[nobe-l] another prospective teacher introduction and questions
Lisa E Roszyk
rosz1878 at fredonia.edu
Thu Apr 14 14:24:05 UTC 2016
Congratulations on getting to student teaching. i finished mine last year/ for the mainstream classroom it is a little difficult, the biggest thing i would have to recommend, would be to request access to your cooperating teachers room before you star actually student teaching. This way you can explore the technology options and what modifications you will need with a smart board or whichever technology the schools you will be in, use. technology is so all encompassing in every regard, especially when your teaching, that having the ability to be familiar with it, is essential. The second biggest thing is transportation. i'm not sure what area you are being placed to student teach, however mine was in a very rural area, in which there was no public transportation. Therefore it is very helpful to reach out to the Student Teaching Office and inquire if they can give you a list of fellow student teachers who drive, who will be teaching in the same area, that you have time to reach out and establish a ride and negotiate gas money and everything. Accommodations you may also need, are brailing the name plates on the students desks or homework mailboxes. So that once you are handing back the papers you have graded, you do not have to wait for your cooperating teacher to be free... because that can take a while. the most efficient way i have found to communicate the daily and weekly lesson plans, that you have to submit to your cooperating teacher, is by having the accommodation of sharing the lessons via google doc, rather than printing them out. These way your teachers written comments and suggestions are much more accessible to yourself. The method i have found the best for this modification is to simply add the newest lesson to the top of the google doc. This way the newest feedback is right on top. One accommodation that depends on if your cooperating teacher teaches out of a manual or not, is to request these manuals in alternative format either from the school you teach at or from your university, because those manuals depending on the unit, can be very visual based and if you do not address this with enough time to figure out the visual components, then your lesson plans can be a complete flop, unfortunately i found that one out the hard way. Another accommodation is getting into the school earlier. Both in regards to the days before you start student teaching and to your days during student teaching. if you have access to the schedule of your students and the building before you even begin student teaching, then you can go through the mobility training of learning the emergency plan routes, specials such as art and music, and the layout of the building in general such as the nurses office. Having access to the building earlier than most teachers arrive, will you time to get into the classroom each day and orient yourself with anything students or janitorial staff may have moved, along with booting technology up and making sure any modification you have on the technology is going to work for the day, because trust me there are enough days when the computers within my cooperating classroom, did not like having jaws on it. The computer software isn't use to it so you simply go in early and lull it into submission before the students arrive.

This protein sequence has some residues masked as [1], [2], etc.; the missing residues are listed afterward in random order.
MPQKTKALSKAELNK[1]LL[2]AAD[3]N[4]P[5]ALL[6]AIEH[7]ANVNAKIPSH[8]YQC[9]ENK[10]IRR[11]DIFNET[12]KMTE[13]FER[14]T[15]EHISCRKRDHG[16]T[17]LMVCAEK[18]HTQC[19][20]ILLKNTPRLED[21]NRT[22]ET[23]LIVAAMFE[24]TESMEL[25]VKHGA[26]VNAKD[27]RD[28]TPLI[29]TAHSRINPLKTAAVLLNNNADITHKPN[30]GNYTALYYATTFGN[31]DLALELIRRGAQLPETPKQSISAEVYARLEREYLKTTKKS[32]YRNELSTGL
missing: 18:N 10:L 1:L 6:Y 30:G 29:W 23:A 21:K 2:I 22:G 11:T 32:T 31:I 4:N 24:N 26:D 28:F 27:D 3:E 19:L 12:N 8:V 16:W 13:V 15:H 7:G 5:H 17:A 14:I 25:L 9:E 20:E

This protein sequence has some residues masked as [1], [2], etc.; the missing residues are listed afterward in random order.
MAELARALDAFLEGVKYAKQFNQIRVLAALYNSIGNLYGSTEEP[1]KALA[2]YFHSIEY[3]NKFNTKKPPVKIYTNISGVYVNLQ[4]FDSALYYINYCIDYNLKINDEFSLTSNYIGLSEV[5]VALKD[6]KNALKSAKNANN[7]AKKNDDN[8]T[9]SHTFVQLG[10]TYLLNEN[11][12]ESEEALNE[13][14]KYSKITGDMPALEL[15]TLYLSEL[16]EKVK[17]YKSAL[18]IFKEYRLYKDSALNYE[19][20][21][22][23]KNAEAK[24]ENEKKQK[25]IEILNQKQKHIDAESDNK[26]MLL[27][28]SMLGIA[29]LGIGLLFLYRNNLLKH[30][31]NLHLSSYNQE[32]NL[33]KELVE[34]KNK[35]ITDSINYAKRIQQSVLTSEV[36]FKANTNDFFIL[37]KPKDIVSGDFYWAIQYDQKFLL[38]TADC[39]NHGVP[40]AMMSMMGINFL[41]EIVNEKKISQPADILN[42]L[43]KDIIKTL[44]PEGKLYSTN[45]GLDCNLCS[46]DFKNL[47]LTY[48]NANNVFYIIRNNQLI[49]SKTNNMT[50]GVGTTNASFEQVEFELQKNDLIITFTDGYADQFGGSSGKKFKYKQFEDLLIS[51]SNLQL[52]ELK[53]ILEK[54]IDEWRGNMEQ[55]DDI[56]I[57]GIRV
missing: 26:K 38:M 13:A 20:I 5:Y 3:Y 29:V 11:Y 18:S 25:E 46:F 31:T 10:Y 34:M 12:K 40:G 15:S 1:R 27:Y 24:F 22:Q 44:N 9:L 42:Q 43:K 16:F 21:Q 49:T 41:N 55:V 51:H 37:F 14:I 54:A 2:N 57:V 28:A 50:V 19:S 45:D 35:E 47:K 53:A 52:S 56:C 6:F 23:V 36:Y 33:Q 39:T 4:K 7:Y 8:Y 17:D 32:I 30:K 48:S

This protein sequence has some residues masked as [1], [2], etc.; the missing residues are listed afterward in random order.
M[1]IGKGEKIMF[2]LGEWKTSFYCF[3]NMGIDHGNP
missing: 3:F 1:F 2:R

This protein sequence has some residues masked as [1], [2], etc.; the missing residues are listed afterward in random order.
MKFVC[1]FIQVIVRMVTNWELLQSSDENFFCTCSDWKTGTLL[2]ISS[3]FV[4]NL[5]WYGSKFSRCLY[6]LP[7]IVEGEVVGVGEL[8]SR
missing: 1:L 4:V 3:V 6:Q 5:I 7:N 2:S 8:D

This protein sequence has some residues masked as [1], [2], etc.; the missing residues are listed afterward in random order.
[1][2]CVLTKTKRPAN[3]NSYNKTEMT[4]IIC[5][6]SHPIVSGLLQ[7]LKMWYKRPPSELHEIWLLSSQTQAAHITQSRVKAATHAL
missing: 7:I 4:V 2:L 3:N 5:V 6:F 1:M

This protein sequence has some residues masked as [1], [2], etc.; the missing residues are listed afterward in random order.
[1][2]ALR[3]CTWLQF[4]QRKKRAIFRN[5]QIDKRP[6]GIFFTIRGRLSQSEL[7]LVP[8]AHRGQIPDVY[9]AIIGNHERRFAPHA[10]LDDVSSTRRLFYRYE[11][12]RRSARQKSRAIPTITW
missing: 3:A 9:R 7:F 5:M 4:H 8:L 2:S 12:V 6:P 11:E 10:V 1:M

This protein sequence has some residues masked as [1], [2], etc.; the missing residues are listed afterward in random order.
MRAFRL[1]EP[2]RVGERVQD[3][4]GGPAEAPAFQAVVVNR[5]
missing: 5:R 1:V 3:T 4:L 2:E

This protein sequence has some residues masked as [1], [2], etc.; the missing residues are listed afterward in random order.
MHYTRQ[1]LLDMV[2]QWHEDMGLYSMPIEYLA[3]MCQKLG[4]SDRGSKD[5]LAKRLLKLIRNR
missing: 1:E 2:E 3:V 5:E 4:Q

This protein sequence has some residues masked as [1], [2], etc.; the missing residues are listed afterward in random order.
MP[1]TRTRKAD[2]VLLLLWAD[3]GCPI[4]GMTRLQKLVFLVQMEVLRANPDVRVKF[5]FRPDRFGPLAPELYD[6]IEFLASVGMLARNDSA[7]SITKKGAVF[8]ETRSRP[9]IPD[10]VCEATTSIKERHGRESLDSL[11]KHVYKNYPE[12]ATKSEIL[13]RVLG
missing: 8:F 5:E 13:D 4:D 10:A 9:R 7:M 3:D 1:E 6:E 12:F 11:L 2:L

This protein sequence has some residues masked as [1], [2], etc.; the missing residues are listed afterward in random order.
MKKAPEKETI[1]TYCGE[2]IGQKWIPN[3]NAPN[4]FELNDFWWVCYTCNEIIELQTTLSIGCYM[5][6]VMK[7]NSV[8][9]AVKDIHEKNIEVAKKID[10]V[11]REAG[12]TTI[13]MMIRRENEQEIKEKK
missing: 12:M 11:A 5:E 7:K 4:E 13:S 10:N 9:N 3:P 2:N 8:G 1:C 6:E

As for the certification exams, i have taken some with and without accommodations. If you do it without accommodations, it is reallllllllllly simple to register. If you are requesting accommodations, you register , then you have to mail or fax in the accommodation request form along with the necessary paper work, such as your eye report, then you wait up to seven weeks to hear back, and at that point you basically reregister for an official date of examination.
Sent from my iPad
> On Apr 14, 2016, at 8:32 AM, Valerie Gibson via NOBE-L <nobe-l at nfbnet.org> wrote:
> I’ve been on the list, lurking, for a while. Mostly because I’ve been so busy with other things, but my education’s coming down to the wire, and I can put off questions regarding the teaching profession no longer.
> I’m a senior in college and am hoping to teach in the elementary mainstream school setting.
> My methods courses are coming up—the ones our college makes us take before student teaching but where we’re in a school classroom observing and fulfilling other assignment requirements.
> My advisor is really interested in helping me through this process, but she admits she does not know the best way to do so. I’m not really sure there has been a totally blind person pass through that program, who wasn’t teaching special ed.
> So, what accommodations would need to be had for me to teach mainstream kids? Any detail, no matter how small, would help here.
> Also, what did you all think of the praxis exam? Did you request any accommodations? Did it take forever to get them? When I look at it, it seems it’s a bit more of a pain to register for it, and not as straight forward, if you have a disability than if you don’t.
> Any help would be appreciated.
> Thanks. :)
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